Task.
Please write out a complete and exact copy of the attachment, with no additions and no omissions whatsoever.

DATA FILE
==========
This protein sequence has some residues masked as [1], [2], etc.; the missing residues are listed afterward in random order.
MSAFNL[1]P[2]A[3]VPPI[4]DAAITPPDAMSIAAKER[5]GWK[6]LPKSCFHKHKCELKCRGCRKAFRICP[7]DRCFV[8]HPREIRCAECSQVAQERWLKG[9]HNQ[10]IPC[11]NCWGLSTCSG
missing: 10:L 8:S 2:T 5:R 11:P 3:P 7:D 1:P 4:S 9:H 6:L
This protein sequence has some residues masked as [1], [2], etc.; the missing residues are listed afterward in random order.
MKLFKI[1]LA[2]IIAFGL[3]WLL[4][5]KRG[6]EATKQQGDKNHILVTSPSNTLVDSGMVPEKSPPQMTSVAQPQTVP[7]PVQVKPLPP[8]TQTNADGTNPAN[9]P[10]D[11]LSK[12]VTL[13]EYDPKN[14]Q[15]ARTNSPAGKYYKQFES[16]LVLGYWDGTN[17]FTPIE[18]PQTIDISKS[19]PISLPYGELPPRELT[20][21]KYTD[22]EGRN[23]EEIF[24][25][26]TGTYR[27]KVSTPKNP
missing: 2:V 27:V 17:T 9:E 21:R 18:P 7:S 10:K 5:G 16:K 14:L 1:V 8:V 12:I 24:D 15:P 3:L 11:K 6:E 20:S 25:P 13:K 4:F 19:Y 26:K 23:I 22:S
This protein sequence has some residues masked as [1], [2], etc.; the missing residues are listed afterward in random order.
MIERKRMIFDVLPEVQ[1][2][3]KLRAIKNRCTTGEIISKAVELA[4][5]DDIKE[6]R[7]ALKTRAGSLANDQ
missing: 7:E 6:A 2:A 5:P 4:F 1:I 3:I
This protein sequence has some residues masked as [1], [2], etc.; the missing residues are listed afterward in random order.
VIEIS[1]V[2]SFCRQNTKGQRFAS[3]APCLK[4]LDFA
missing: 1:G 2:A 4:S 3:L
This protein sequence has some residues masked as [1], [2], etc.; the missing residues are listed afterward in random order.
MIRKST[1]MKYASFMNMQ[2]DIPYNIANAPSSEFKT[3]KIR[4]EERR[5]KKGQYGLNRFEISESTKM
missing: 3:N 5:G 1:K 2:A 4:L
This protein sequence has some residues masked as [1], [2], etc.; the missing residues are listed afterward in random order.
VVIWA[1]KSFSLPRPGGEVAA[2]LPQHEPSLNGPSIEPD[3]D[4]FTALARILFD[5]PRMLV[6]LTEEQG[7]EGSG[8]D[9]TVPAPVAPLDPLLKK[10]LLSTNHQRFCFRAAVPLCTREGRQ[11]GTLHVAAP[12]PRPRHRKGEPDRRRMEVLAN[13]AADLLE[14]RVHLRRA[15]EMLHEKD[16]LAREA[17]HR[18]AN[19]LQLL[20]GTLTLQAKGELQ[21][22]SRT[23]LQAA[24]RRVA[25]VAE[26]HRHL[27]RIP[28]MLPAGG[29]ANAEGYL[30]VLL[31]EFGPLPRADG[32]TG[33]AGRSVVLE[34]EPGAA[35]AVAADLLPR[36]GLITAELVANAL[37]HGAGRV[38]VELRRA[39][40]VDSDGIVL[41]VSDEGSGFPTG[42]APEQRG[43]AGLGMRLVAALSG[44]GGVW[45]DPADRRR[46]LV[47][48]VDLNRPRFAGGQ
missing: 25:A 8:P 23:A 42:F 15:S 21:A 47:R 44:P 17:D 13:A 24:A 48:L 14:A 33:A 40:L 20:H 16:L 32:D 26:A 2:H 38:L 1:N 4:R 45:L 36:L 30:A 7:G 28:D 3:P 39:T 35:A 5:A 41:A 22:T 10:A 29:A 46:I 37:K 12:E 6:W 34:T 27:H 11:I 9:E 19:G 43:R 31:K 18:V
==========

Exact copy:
This protein sequence has some residues masked as [1], [2], etc.; the missing residues are listed afterward in random order.
MSAFNL[1]P[2]A[3]VPPI[4]DAAITPPDAMSIAAKER[5]GWK[6]LPKSCFHKHKCELKCRGCRKAFRICP[7]DRCFV[8]HPREIRCAECSQVAQERWLKG[9]HNQ[10]IPC[11]NCWGLSTCSG
missing: 10:L 8:S 2:T 5:R 11:P 3:P 7:D 1:P 4:S 9:H 6:L
This protein sequence has some residues masked as [1], [2], etc.; the missing residues are listed afterward in random order.
MKLFKI[1]LA[2]IIAFGL[3]WLL[4][5]KRG[6]EATKQQGDKNHILVTSPSNTLVDSGMVPEKSPPQMTSVAQPQTVP[7]PVQVKPLPP[8]TQTNADGTNPAN[9]P[10]D[11]LSK[12]VTL[13]EYDPKN[14]Q[15]ARTNSPAGKYYKQFES[16]LVLGYWDGTN[17]FTPIE[18]PQTIDISKS[19]PISLPYGELPPRELT[20][21]KYTD[22]EGRN[23]EEIF[24][25][26]TGTYR[27]KVSTPKNP
missing: 2:V 27:V 17:T 9:E 21:R 18:P 7:S 10:K 5:G 16:K 14:L 1:V 8:V 12:I 24:D 15:P 3:L 11:K 6:E 20:S 25:P 13:K 4:F 19:Y 26:K 23:I 22:S
This protein sequence has some residues masked as [1], [2], etc.; the missing residues are listed afterward in random order.
MIERKRMIFDVLPEVQ[1][2][3]KLRAIKNRCTTGEIISKAVELA[4][5]DDIKE[6]R[7]ALKTRAGSLANDQ
missing: 7:E 6:A 2:A 5:P 4:F 1:I 3:I
This protein sequence has some residues masked as [1], [2], etc.; the missing residues are listed afterward in random order.
VIEIS[1]V[2]SFCRQNTKGQRFAS[3]APCLK[4]LDFA
missing: 1:G 2:A 4:S 3:L
This protein sequence has some residues masked as [1], [2], etc.; the missing residues are listed afterward in random order.
MIRKST[1]MKYASFMNMQ[2]DIPYNIANAPSSEFKT[3]KIR[4]EERR[5]KKGQYGLNRFEISESTKM
missing: 3:N 5:G 1:K 2:A 4:L
This protein sequence has some residues masked as [1], [2], etc.; the missing residues are listed afterward in random order.
VVIWA[1]KSFSLPRPGGEVAA[2]LPQHEPSLNGPSIEPD[3]D[4]FTALARILFD[5]PRMLV[6]LTEEQG[7]EGSG[8]D[9]TVPAPVAPLDPLLKK[10]LLSTNHQRFCFRAAVPLCTREGRQ[11]GTLHVAAP[12]PRPRHRKGEPDRRRMEVLAN[13]AADLLE[14]RVHLRRA[15]EMLHEKD[16]LAREA[17]HR[18]AN[19]LQLL[20]GTLTLQAKGELQ[21][22]SRT[23]LQAA[24]RRVA[25]VAE[26]HRHL[27]RIP[28]MLPAGG[29]ANAEGYL[30]VLL[31]EFGPLPRADG[32]TG[33]AGRSVVLE[34]EPGAA[35]AVAADLLPR[36]GLITAELVANAL[37]HGAGRV[38]VELRRA[39][40]VDSDGIVL[41]VSDEGSGFPTG[42]APEQRG[43]AGLGMRLVAALSG[44]GGVW[45]DPADRRR[46]LV[47][48]VDLNRPRFAGGQ
missing: 25:A 8:P 23:A 42:F 15:S 21:A 47:R 44:P 17:D 13:A 24:A 48:L 14:A 33:A 40:L 20:H 16:L 32:D 26:A 2:H 38:L 1:N 4:R 45:L 36:L 30:A 7:G 28:D 3:P 39:T 35:A 5:A 41:A 22:T 10:A 29:A 46:I 37:K 12:E 6:W 34:T 27:H 11:I 9:E 19:G 43:R 31:K 18:V